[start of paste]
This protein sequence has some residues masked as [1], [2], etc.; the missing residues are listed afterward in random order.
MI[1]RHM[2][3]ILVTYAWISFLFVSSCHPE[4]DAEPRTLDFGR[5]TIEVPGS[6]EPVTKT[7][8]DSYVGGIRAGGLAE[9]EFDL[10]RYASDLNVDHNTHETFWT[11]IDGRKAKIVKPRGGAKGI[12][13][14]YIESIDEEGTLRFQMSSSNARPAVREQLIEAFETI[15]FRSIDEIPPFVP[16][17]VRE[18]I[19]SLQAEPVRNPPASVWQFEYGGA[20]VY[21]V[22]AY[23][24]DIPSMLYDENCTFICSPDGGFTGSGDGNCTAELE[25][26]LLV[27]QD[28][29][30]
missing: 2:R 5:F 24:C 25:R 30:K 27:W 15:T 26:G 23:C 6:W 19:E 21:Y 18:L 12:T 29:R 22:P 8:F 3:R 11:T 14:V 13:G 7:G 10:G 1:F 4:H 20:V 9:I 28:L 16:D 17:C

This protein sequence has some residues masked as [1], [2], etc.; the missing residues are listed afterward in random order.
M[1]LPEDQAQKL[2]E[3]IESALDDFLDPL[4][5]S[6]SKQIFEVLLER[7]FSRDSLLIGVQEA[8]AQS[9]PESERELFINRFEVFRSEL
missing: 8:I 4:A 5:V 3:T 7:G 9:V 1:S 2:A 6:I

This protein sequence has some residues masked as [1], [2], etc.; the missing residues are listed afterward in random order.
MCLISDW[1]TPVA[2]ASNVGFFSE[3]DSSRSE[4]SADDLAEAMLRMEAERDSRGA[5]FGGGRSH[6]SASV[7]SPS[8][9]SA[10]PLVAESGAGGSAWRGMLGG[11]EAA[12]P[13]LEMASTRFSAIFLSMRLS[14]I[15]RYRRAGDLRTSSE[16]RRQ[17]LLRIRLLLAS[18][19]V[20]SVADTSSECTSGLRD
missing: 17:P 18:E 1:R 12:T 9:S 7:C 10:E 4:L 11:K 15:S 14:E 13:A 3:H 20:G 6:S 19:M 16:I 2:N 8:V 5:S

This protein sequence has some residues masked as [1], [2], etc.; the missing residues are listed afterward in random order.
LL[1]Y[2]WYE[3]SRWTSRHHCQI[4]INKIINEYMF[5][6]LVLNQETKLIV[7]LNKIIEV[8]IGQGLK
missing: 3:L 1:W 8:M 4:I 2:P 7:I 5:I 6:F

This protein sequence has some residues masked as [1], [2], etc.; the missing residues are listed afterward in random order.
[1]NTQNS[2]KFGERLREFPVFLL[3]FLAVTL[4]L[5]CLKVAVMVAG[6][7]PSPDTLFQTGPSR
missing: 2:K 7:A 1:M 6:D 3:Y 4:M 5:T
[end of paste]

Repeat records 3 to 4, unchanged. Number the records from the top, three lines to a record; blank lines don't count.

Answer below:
This protein sequence has some residues masked as [1], [2], etc.; the missing residues are listed afterward in random order.
MCLISDW[1]TPVA[2]ASNVGFFSE[3]DSSRSE[4]SADDLAEAMLRMEAERDSRGA[5]FGGGRSH[6]SASV[7]SPS[8][9]SA[10]PLVAESGAGGSAWRGMLGG[11]EAA[12]P[13]LEMASTRFSAIFLSMRLS[14]I[15]RYRRAGDLRTSSE[16]RRQ[17]LLRIRLLLAS[18][19]V[20]SVADTSSECTSGLRD
missing: 17:P 18:E 1:R 12:T 9:S 7:C 10:E 4:L 11:K 15:S 14:E 13:A 3:H 20:G 6:S 19:M 16:I 2:N 8:V 5:S

This protein sequence has some residues masked as [1], [2], etc.; the missing residues are listed afterward in random order.
LL[1]Y[2]WYE[3]SRWTSRHHCQI[4]INKIINEYMF[5][6]LVLNQETKLIV[7]LNKIIEV[8]IGQGLK
missing: 3:L 1:W 8:M 4:I 2:P 7:I 5:I 6:F